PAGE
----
Market capitalization-weighted strategies dominate the fund industry. Alternatively, a new breed of smart-beta exchange traded funds that adhere to strict rules-based indices could help enhance an investment portfolio.
On the recent webcast, Kevin O’Leary (Shark Tank); Performance of ETFs Focused on Quality Stocks, Kevin O’Leary, Chairman of O’Shares Investments, said that rules-based or custom index-based ETFs are one of the fastest growing segments of the fund industry.
Supporting the rising popularity of these rules-based strategies, smart-beta ETFs leverage academic research to capture a market upside while limiting downside risks to potentially generate improved risk-adjusted returns, or what O’Leary dubs “winning by losing less.”
For instance, the O’Shares FTSE US Quality Dividend ETF (NYSEArca: OUSA), which tracks the FTSE US Qual / Vol / Yield Factor 5% Capped Index, captured 93% of the upside compared to the S&P 500 for the year ended July 31 but only experienced -47% of downside compared to the market benchmark.
“Historically, the factor index has captured more of the markets’ upside than downside,” Brad Zucker, Senior Product Manager at FTSE Russell, said.
In a survey of financial advisors attending the webcast, 65% of respondents believe that factor based index strategies can provide better performance with less volatility than traditional cap-weighted indices. However, 33% said they require more research, which suggests that the industry still needs to further educate investors before more will adopt these smart-beta ETFs.
O’Leary pointed to company dividends as a source of historic returns as a supporting factor for long-term performance – dividends accounted for 70% of total return over the past 40 years.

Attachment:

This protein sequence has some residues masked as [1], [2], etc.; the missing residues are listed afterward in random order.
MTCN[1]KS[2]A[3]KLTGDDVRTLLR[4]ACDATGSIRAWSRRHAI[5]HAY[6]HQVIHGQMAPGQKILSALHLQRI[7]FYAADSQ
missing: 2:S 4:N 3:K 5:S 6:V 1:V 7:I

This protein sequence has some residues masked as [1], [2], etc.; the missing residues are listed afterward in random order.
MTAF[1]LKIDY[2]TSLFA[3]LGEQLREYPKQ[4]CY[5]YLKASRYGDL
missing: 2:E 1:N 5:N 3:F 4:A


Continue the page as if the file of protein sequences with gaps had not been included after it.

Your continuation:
Connor O’Brien, Chief Executive Officer and President of O’Shares Investments, explained that the O’Shares ETFs follow a rules based approach built on FTSE Russell Disciplined Rules.[related_stories]
Specifically, the quality factor is based on profitability, efficiency, earnings quality and limited leverage, which have historically been a good way to separate good companies from weaker ones. A volatility screen is also in place to focus on stocks that exhibit lower volatility, which tend to perform better. Additionally, the funds select stocks with strong dividend yields, which have also typically outperformed. The result is a portfolio of quality global companies and brands, O’Brien said.
O’Leary also advised investors to look beyond U.S. markets and include international exposure for a more diversified investment portfolio. International markets may zig as U.S. markets zag, bolstering returns or limiting pullbacks. For example, over 2015, U.S. equities returned 1.4% while European markets rose 10.3% and Japanese stocks gained 12.1%.
Investors can also gain exposure to Asia and Europe through the O’Shares FTSE Europe Quality Dividend ETF (NYSEArca: OEUR) and the O’Shares FTSE Asia Pacific Quality Dividend ETF (NYSEArca: OASI). OEUR tracks the FTSE Europe Qual / Vol / Yield Factor 5% Capped Index. OASI follows the FTSE Asia Pacific Qual / Vol / Yield Factor 5% Capped Index.
Zucker explained that the multi-factor FTSE Russell Indices are constructed by taking a stock’s market cap weighting multiplied by all factor scores – quality, volatility and yield – to generate an unadjusted weight. Those with the highest overall score would then be given a larger allocation within the Index.
Michael Venuto, Co-Founder and Chief Investment Officer of Toroso Investments, also pointed out that funds like OUSA have a clear process for security selection that allows investors to gain exposure to active management styles in a passive index-based ETF wrapper.
So far this year, this alternative, multi-factor indexing methodology has worked out for the smart-beta ETFs. For instance, OUSA’s underlying index’s overweight consumer goods and utilities components have helped the fund outperform the benchmark FTSE USA Index, which is overweight financials and technology segments.
Looking ahead, O’Shares will be aggressively expanding its ETF suite with 17 new fund strategies waiting on approval from the Securities and Exchange Commission. The new ETF filings all show a common “Quality” theme, which suggests that the underlying indices will also employ a type of smart-beta indexing methodology to weed out weaker securities.
Financial advisors who are interested in learning more about quality, smart-beta strategies can watch the webcast here on-demand.